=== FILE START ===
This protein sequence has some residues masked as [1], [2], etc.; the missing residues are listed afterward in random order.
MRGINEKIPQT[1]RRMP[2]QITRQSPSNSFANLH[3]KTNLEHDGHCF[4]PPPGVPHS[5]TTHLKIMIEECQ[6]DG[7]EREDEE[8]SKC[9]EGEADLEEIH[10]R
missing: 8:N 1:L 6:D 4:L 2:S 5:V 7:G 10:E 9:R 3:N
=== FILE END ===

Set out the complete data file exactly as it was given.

This protein sequence has some residues masked as [1], [2], etc.; the missing residues are listed afterward in random order.
MRGINEKIPQT[1]RRMP[2]QITRQSPSNSFANLH[3]KTNLEHDGHCF[4]PPPGVPHS[5]TTHLKIMIEECQ[6]DG[7]EREDEE[8]SKC[9]EGEADLEEIH[10]R
missing: 8:N 1:L 6:D 4:L 2:S 5:V 7:G 10:E 9:R 3:N